Restricting Window Motors Number of Turn

Hi everybody,

We wonder if we can restrict our window motors number of turn in our code. Regardless how long we push the button we want the window motor to stop at some point.

Is it possible to do it in our code?
Thanks in advance…

You’ll need some form of sensor for feedback to the controller. Options include: digital encoder, potentiometer, limit switch, magnetic sensor…

That sensor David mentioned will tell your code exactly where the motor shaft is, and thus how many times the motor has turned. It is not terribly difficult. Your choice of sensor depends on how many turns you need to count and what your budget is.

Note that trying to do it by “dead reckoning” - that is, by guessing the motor’s position according to time that it has been supplied power - will be disappointing.

If you could provide a bit more detail about your design and what you are trying to achieve, it might be possible to give you a more targeted answer concerning what type of sensor to use.

Here we have a drawing of the mechanism. Window motor will control the damper. We want damper to go down and up.

I changed the quote from a URL to an embedded image.

Limit switches are your best bet. There are some Honeywell ones in the kit to use. One that triggers when the damper touches the holder and one that triggers when the damper is fully open.

Is that for sure? Because mechanics in our team refuses to use limit switch.

Since you’re using a window motor, and it looks like you’ve got hard stops at each extreme, you may be able to get by without a sensor if the load on the damper is known and sufficiently consistent so you can time it properly.

Thank you David, Max, Don and Ether. We will try to do it without sensors because mechanics in our team are lazy.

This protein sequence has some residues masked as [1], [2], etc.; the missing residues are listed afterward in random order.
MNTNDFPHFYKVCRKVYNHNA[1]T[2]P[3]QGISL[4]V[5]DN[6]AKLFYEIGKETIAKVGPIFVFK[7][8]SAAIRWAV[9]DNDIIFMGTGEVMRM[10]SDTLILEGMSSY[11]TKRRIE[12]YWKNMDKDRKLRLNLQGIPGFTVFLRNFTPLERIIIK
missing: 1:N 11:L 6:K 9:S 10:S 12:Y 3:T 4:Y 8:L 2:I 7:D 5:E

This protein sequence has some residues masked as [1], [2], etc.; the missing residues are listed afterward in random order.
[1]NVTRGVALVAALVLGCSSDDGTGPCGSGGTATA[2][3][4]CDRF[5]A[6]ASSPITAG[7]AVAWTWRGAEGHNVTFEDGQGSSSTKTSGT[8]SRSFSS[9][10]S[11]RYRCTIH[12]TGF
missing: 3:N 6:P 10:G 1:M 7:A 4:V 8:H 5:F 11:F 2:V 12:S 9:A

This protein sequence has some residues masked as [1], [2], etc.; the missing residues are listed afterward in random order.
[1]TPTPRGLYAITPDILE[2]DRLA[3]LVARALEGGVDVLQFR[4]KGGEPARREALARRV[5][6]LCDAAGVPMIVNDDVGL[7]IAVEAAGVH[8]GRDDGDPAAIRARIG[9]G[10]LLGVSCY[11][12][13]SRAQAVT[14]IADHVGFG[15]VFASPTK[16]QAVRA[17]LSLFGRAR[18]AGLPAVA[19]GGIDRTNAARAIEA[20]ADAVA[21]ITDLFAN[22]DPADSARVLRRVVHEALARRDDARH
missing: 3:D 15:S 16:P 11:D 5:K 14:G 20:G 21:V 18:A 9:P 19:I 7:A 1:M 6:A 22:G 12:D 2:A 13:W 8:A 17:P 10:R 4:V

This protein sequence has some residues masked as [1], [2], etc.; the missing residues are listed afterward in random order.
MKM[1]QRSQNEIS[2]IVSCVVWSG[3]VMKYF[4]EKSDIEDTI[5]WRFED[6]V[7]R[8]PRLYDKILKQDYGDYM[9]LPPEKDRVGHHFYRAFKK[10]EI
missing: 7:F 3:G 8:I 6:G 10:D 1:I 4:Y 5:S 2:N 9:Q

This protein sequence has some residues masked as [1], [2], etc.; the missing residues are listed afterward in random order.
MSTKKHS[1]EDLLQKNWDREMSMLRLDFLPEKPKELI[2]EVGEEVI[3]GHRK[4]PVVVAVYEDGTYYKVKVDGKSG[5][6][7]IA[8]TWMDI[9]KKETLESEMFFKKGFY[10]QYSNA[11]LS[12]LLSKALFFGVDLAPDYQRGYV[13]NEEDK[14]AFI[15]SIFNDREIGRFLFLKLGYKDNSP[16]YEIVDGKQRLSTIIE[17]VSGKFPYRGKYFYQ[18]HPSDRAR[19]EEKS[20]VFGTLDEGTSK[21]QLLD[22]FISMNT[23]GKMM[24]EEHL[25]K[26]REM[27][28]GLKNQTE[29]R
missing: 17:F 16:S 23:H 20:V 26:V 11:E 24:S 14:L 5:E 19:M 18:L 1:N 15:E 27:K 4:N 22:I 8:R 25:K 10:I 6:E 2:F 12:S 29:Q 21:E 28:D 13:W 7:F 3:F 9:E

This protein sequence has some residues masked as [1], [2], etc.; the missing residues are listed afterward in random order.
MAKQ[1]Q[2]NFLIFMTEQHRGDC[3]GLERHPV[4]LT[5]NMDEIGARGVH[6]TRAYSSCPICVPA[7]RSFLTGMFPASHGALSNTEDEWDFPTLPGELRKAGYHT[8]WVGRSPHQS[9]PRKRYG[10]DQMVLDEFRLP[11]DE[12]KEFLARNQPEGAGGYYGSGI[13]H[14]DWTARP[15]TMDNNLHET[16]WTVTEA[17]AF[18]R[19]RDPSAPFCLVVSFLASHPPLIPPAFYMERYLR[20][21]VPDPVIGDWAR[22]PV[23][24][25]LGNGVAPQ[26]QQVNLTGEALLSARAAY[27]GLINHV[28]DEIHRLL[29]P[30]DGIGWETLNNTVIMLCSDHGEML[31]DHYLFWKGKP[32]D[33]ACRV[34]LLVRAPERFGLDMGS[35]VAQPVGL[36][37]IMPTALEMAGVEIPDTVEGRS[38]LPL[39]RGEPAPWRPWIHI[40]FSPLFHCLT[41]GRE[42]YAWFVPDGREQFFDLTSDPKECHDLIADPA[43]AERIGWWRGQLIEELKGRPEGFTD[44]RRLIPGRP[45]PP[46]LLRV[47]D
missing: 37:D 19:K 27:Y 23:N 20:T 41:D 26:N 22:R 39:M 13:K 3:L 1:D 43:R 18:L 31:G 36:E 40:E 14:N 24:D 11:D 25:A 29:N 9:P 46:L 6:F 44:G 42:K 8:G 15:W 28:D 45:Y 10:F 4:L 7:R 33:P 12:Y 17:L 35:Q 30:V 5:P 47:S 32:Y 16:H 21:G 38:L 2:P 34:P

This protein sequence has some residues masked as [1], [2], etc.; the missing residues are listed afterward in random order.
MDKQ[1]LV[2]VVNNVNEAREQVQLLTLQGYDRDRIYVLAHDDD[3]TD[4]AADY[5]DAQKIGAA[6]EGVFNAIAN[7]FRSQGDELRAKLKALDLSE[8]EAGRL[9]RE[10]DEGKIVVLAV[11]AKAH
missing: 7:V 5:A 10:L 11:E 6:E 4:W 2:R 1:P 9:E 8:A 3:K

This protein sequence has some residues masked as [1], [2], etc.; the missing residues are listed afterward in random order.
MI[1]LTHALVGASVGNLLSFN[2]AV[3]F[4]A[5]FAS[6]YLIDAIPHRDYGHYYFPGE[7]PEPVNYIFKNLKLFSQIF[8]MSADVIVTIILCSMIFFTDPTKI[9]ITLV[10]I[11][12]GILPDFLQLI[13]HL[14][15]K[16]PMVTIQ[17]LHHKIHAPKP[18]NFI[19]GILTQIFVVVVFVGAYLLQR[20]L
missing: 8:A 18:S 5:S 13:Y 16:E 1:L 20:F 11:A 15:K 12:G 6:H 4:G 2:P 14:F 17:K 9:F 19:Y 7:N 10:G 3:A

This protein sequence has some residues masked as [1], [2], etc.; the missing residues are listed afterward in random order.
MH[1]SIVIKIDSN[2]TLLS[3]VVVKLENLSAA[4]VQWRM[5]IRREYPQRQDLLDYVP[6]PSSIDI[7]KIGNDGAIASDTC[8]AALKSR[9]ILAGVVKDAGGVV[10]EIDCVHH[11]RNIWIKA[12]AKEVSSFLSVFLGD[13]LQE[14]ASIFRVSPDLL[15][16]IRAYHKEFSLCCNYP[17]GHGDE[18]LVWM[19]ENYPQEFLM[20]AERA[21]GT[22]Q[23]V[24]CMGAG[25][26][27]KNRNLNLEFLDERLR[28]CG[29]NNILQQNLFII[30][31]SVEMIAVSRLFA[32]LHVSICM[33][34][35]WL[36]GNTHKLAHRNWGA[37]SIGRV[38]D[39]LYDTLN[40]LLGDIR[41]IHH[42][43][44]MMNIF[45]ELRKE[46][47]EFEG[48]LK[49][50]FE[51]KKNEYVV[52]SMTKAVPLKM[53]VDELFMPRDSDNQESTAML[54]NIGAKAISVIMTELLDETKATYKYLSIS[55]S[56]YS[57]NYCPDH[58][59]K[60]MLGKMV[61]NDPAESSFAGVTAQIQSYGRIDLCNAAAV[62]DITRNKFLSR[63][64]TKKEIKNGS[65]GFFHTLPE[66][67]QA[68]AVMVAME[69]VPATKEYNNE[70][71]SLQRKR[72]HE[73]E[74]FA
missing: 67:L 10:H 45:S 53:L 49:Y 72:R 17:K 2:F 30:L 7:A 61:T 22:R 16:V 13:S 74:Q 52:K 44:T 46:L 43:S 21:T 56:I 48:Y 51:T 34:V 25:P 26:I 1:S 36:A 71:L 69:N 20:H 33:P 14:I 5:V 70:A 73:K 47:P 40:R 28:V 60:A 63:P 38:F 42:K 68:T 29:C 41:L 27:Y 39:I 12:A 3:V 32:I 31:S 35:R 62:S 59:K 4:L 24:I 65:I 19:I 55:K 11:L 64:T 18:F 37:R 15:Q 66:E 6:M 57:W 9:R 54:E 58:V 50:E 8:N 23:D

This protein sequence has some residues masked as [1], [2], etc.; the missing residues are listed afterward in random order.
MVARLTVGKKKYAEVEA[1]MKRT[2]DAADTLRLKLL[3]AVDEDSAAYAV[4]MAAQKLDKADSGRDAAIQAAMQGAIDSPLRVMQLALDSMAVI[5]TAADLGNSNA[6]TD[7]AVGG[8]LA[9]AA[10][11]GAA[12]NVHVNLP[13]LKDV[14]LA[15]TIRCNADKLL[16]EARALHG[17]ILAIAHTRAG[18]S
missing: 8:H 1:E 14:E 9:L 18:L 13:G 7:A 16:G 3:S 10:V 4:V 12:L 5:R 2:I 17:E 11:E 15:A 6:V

Keeping track in code would be harder in my mind. And electrical has control over sensors on our team.

We tried to figure out how to restrict window motors and we created a while loop in the because using while loop in the is not recommended. Are we supposed to put the while loop in the timed vi or in which vi should we use the while loop??? Thanks in advance!!!

I’m not a LabVIEW guru and I don’t have LabVIEW installed here so I’m not equipped to give you LabVIEW-specific examples, but I think you want to put the equivalent of this into the periodic tasks vi:

while (1) {

if (!run_me) {sleep(20ms); continue;}

run_me= false;





“run_me” is a boolean global variable. Whenever your TeleOp code sets it to “true”, the code in red runs once.

The “doSomething” would be to turn your motor on. The “sleep(3000ms)” would be how long you want to leave the motor running. The “doSomethingElse” would be to turn the motor off.

The “sleep(20ms)” is there to limit how fast the code polls “run_me” while waiting for it to become true. Without the sleep, this loop would always want a slice of CPU time. That would waste resources. Make the 20ms as long as tolerable and only as short as necessary.

Perhaps a knowledgeable LabVIEW person could post a code snippet.